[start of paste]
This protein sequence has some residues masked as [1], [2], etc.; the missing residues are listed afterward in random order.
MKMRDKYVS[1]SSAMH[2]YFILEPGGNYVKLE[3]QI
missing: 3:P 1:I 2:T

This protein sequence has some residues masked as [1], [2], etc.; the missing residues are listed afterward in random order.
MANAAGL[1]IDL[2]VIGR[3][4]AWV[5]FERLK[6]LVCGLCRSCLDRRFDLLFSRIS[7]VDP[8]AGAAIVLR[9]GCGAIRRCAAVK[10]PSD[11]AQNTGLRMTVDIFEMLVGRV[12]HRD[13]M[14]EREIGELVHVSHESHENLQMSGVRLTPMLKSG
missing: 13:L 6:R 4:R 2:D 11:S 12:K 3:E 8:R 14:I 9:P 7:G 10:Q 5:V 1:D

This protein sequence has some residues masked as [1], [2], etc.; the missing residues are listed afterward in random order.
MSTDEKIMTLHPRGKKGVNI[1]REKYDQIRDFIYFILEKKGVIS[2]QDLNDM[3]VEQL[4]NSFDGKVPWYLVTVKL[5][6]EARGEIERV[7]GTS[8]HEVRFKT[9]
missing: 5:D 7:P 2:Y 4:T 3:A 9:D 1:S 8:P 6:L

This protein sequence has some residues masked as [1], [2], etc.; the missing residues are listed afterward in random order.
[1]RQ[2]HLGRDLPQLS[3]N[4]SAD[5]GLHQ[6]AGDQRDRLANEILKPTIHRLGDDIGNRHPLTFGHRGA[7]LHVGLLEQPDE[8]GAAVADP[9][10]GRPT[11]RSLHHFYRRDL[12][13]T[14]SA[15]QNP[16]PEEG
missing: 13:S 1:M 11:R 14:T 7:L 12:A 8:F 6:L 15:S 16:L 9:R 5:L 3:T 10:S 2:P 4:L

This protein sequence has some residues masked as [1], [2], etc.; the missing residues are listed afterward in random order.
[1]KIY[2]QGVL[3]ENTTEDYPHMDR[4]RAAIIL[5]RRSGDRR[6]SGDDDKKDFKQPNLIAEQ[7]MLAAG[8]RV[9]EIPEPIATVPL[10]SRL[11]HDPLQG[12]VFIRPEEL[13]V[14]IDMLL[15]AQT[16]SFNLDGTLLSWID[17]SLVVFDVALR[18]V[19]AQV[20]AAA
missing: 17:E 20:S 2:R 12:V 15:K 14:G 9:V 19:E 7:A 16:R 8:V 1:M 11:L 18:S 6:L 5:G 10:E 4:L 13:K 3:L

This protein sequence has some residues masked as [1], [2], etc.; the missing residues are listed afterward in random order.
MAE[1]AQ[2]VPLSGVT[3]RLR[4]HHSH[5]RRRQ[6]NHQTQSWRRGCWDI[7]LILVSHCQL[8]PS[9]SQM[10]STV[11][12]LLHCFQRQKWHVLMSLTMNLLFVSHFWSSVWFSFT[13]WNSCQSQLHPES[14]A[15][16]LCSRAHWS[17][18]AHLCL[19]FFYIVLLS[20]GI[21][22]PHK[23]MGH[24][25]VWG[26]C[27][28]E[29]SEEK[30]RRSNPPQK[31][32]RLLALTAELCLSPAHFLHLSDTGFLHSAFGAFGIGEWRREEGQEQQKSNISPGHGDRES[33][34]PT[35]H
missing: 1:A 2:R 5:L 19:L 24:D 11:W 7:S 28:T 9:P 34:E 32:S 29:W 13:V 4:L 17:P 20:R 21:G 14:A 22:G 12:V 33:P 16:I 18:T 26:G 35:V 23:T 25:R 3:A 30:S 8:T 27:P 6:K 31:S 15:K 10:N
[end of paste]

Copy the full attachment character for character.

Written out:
This protein sequence has some residues masked as [1], [2], etc.; the missing residues are listed afterward in random order.
MKMRDKYVS[1]SSAMH[2]YFILEPGGNYVKLE[3]QI
missing: 3:P 1:I 2:T

This protein sequence has some residues masked as [1], [2], etc.; the missing residues are listed afterward in random order.
MANAAGL[1]IDL[2]VIGR[3][4]AWV[5]FERLK[6]LVCGLCRSCLDRRFDLLFSRIS[7]VDP[8]AGAAIVLR[9]GCGAIRRCAAVK[10]PSD[11]AQNTGLRMTVDIFEMLVGRV[12]HRD[13]M[14]EREIGELVHVSHESHENLQMSGVRLTPMLKSG
missing: 13:L 6:R 4:R 2:D 11:S 12:K 3:E 8:R 14:I 9:P 7:G 10:Q 5:V 1:D

This protein sequence has some residues masked as [1], [2], etc.; the missing residues are listed afterward in random order.
MSTDEKIMTLHPRGKKGVNI[1]REKYDQIRDFIYFILEKKGVIS[2]QDLNDM[3]VEQL[4]NSFDGKVPWYLVTVKL[5][6]EARGEIERV[7]GTS[8]HEVRFKT[9]
missing: 5:D 7:P 2:Y 4:T 3:A 9:D 1:S 8:P 6:L

This protein sequence has some residues masked as [1], [2], etc.; the missing residues are listed afterward in random order.
[1]RQ[2]HLGRDLPQLS[3]N[4]SAD[5]GLHQ[6]AGDQRDRLANEILKPTIHRLGDDIGNRHPLTFGHRGA[7]LHVGLLEQPDE[8]GAAVADP[9][10]GRPT[11]RSLHHFYRRDL[12][13]T[14]SA[15]QNP[16]PEEG
missing: 13:S 1:M 11:R 14:T 7:L 12:A 8:F 6:L 15:S 16:L 9:R 5:L 3:T 10:S 2:P 4:L

This protein sequence has some residues masked as [1], [2], etc.; the missing residues are listed afterward in random order.
[1]KIY[2]QGVL[3]ENTTEDYPHMDR[4]RAAIIL[5]RRSGDRR[6]SGDDDKKDFKQPNLIAEQ[7]MLAAG[8]RV[9]EIPEPIATVPL[10]SRL[11]HDPLQG[12]VFIRPEEL[13]V[14]IDMLL[15]AQT[16]SFNLDGTLLSWID[17]SLVVFDVALR[18]V[19]AQV[20]AAA
missing: 17:E 20:S 2:R 12:V 15:K 14:G 9:V 19:E 7:A 16:R 8:V 1:M 11:L 18:S 6:L 5:G 10:E 4:L 13:K 3:L

This protein sequence has some residues masked as [1], [2], etc.; the missing residues are listed afterward in random order.
MAE[1]AQ[2]VPLSGVT[3]RLR[4]HHSH[5]RRRQ[6]NHQTQSWRRGCWDI[7]LILVSHCQL[8]PS[9]SQM[10]STV[11][12]LLHCFQRQKWHVLMSLTMNLLFVSHFWSSVWFSFT[13]WNSCQSQLHPES[14]A[15][16]LCSRAHWS[17][18]AHLCL[19]FFYIVLLS[20]GI[21][22]PHK[23]MGH[24][25]VWG[26]C[27][28]E[29]SEEK[30]RRSNPPQK[31][32]RLLALTAELCLSPAHFLHLSDTGFLHSAFGAFGIGEWRREEGQEQQKSNISPGHGDRES[33][34]PT[35]H
missing: 1:A 2:R 5:L 19:L 24:D 11:W 7:S 28:T 9:P 34:E 32:S 29:W 13:V 4:L 17:P 20:R 21:G 14:A 22:G 12:V 33:P 16:I 18:T 26:G 35:V 23:T 25:R 3:A 30:S 8:T 27:P 6:K 31:S 15:K 10:N